The effects of magnesium particles in posterolateral spinal fusion: an experimental in vivo study in a sheep model.

J Neurosurg Spine 2007 Feb;6(2):141-9

Neurosurgery Clinic, Sişli Etfal Education and Research Hospital, Istanbul, Turkey.

Object: Magnesium has recently become a material of interest as a biocompatible and biodegradable implant metal. Authors of several reports have noted the potential bone-cell activating or bone-healing effect of high Mg ion concentrations. The classic method for achieving intertransverse process fusion involves using an autologous iliac crest bone graft. Several studies have been performed to investigate enhancement of this type of autograft fusion. To the authors' knowledge, no research has been conducted in which the efficacy of pure Mg particles in posterolateral spinal fusion has been investigated. The objective of this study was to determine whether Mg particles enhance the effectiveness of intertransverse process lumbar fusion in a sheep model.

Methods: Sixteen skeletally mature female sheep were subjected to intertransverse process spinal fusions with pedicle screw fixation at L2-3 and L5-6. Each animal was given a 5-cm3 bone autograft at one fusion level, and a combined 5-cm3 bone autograft with the addition of 1 cm3 Mg at the other level. Six months after surgery, bone formation was evaluated by gross inspection and palpation, and by radiological, histological, scanning electron microscopic, and x-ray diffraction analyses. Radiological results were graded from 0 to 4 according to the status of the bridging bone, which was determined by evaluating both x-ray films and computed tomography scans. The quality of the spinal fusion was assigned a histological score of 0 to 7, in which a score of 0 represented an empty cleft and a score of 7 represented complete bridging of bone between the transverse processes. The trabecular bone formation at each fusion level and the Ca hydroxyapatite crystalline structure in core biopsy specimens were evaluated using scanning electron microscopy and x-ray diffraction analyses, respectively. The rate of rigid bone fusion, according to both palpation and radiological assessment, in the combined Mg and autologous bone treatment group was higher (81.25%) than in the autograft bone treatment group (62.5%), but this difference was not statistically significant. The quality of bone fusion, according to the histological grading system and scanning electron microscopy inspection, was higher in the bone fusion segments of the Mg and autologous graft combined group than in the group with autograft-only arthrodesis, and this difference was statistically significant. The x-ray diffraction analyses further confirmed the effect of Mg in promoting the formation of the crystalline portion of the bone (hydroxyapatite).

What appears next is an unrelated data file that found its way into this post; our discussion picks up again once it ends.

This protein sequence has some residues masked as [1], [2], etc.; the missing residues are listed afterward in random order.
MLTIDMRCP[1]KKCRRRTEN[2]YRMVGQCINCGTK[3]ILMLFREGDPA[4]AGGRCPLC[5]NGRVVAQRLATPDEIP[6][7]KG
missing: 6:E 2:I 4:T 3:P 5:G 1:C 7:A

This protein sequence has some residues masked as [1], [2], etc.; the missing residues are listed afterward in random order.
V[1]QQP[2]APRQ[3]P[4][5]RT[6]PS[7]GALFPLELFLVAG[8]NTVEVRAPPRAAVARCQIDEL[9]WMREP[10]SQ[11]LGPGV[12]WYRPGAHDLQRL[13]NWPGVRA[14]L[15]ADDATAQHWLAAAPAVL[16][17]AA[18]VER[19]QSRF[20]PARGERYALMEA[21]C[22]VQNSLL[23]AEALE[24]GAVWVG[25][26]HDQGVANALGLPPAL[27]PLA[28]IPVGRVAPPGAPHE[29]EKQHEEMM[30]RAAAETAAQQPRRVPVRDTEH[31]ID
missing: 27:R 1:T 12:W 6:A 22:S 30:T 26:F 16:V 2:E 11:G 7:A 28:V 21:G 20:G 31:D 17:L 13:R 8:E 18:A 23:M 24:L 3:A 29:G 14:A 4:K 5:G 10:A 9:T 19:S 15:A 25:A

Conclusions: Based on the results of this study, adding Mg particles to autologous corticocancellous bone in a posterolateral intertransverse process fusion enhances the quality of bone formation. However, radiological findings did not reveal a statistically significant effect of Mg on the rate of solid bone fusion formation between the two transverse processes.

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Source
http://dx.doi.org/10.3171/spi.2007.6.2.141DOI Listing
February 2007

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